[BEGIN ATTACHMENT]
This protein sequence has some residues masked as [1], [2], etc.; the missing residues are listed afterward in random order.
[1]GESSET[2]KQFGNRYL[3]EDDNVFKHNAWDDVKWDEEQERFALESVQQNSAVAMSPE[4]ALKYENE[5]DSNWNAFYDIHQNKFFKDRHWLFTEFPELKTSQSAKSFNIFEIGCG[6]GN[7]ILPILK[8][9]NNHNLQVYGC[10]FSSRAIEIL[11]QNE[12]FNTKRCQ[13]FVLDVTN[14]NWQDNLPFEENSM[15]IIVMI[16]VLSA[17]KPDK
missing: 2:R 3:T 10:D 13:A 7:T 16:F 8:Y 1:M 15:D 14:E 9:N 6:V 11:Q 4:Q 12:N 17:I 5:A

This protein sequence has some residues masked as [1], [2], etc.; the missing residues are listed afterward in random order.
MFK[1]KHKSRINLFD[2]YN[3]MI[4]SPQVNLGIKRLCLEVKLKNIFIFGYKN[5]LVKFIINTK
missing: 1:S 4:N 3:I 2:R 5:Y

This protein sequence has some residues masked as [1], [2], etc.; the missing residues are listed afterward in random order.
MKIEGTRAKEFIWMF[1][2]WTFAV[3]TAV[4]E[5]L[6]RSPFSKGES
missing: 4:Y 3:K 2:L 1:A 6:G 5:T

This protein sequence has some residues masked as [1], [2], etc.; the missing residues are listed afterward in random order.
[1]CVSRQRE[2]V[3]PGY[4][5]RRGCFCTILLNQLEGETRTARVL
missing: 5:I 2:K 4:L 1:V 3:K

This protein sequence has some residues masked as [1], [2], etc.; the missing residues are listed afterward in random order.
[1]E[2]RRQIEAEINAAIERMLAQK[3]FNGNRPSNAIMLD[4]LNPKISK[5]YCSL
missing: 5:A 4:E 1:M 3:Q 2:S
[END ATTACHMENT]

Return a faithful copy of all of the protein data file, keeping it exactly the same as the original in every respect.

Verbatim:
This protein sequence has some residues masked as [1], [2], etc.; the missing residues are listed afterward in random order.
[1]GESSET[2]KQFGNRYL[3]EDDNVFKHNAWDDVKWDEEQERFALESVQQNSAVAMSPE[4]ALKYENE[5]DSNWNAFYDIHQNKFFKDRHWLFTEFPELKTSQSAKSFNIFEIGCG[6]GN[7]ILPILK[8][9]NNHNLQVYGC[10]FSSRAIEIL[11]QNE[12]FNTKRCQ[13]FVLDVTN[14]NWQDNLPFEENSM[15]IIVMI[16]VLSA[17]KPDK
missing: 2:R 3:T 10:D 13:A 7:T 16:F 8:Y 1:M 15:D 14:E 9:N 6:V 11:Q 4:Q 12:N 17:I 5:A

This protein sequence has some residues masked as [1], [2], etc.; the missing residues are listed afterward in random order.
MFK[1]KHKSRINLFD[2]YN[3]MI[4]SPQVNLGIKRLCLEVKLKNIFIFGYKN[5]LVKFIINTK
missing: 1:S 4:N 3:I 2:R 5:Y

This protein sequence has some residues masked as [1], [2], etc.; the missing residues are listed afterward in random order.
MKIEGTRAKEFIWMF[1][2]WTFAV[3]TAV[4]E[5]L[6]RSPFSKGES
missing: 4:Y 3:K 2:L 1:A 6:G 5:T

This protein sequence has some residues masked as [1], [2], etc.; the missing residues are listed afterward in random order.
[1]CVSRQRE[2]V[3]PGY[4][5]RRGCFCTILLNQLEGETRTARVL
missing: 5:I 2:K 4:L 1:V 3:K

This protein sequence has some residues masked as [1], [2], etc.; the missing residues are listed afterward in random order.
[1]E[2]RRQIEAEINAAIERMLAQK[3]FNGNRPSNAIMLD[4]LNPKISK[5]YCSL
missing: 5:A 4:E 1:M 3:Q 2:S